Home etftrends.com Are Growth Equities Too Risky in the Current Market Environment?

Are Growth Equities Too Risky in the Current Market Environment?

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Overpriced growth equities could be a risk heading into the final market sessions of 2019, according to global investment firm Morgan Stanley. They do suggest that defense is still the best option for investors looking ahead to 2020.

“We still think the greatest risk in the equity market remains in growth stocks where expectations are too high and priced,” wrote Morgan Stanley’s Chief U.S. Equity Strategist Michael Wilson. “From a sector standpoint, this is consumer discretionary broadly and expensive software and secular growth stocks.”

“Focus on what you own, not how much,” he added.

Wilson sensed the frothiness in growth stocks as soon as the central bank was cutting interest rates this year.

“Since the Fed began cutting, (discretionary and other growth stocks) have underperformed the S&P 500 and appear to be breaking down on a relative basis,” Wilson wrote. “Importantly, these groups underperformed on Friday when the market was up and earlier in the week when the market was down.”

“Despite a big rally in stocks, we continue to position our overweights /underweights away from growth and toward the more defensive parts of value (Staples, Utilities and Financials),” he added.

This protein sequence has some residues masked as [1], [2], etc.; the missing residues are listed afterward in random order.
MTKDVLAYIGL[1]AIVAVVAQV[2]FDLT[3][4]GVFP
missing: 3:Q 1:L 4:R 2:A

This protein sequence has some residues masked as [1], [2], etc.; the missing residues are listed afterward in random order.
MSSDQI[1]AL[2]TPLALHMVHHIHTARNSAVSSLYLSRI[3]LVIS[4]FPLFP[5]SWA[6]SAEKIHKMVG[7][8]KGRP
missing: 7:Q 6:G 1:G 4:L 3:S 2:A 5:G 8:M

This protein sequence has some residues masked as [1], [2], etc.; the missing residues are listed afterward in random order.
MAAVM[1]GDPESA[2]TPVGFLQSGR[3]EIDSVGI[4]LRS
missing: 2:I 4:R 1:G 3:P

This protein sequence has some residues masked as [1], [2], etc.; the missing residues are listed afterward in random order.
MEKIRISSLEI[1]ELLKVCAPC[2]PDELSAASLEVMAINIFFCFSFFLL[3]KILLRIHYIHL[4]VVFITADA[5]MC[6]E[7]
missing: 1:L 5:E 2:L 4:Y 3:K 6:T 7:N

From a relative value ETF standpoint, this could put value over growth equities and defensive over cyclical equities in play. Particularly, the  Direxion Russell 1000 Value Over Growth ETF (NYSEArca: RWVG) and the Direxion MSCI Defensives Over Cyclicals ETF (NYSEArca: RWDC).

RWVG seeks investment results that track the Russell 1000® Value/Growth 150/50 Net Spread Index. The fund, under normal circumstances, invests at least 80% of its net assets in securities that comprise the Long Component of the index or shares of ETFs on the Long Component of the index.

RWGV measures the performance of a portfolio that has 150% long exposure to the Russell 1000® Value Index (the “Long Component”) and 50% short exposure to the Russell 1000® Growth Index (the “Short Component”). On a monthly basis, the Index will rebalance such that the weight of the Long Component is equal to 150% and the weight of the Short Component is equal to 50% of the Index value.

RWDC provides a means to not only see defensive sectors perform well, but a way to capitalize on their outperformance compared to cyclical sectors. RWDC tilts towards defensive sectors like health care and consumer staples as shown in the fund’s breakdown. Conversely, it shorts names like the top technology giants that skew towards momentum.

For more relative market trends, visit our  Relative Value Channel.

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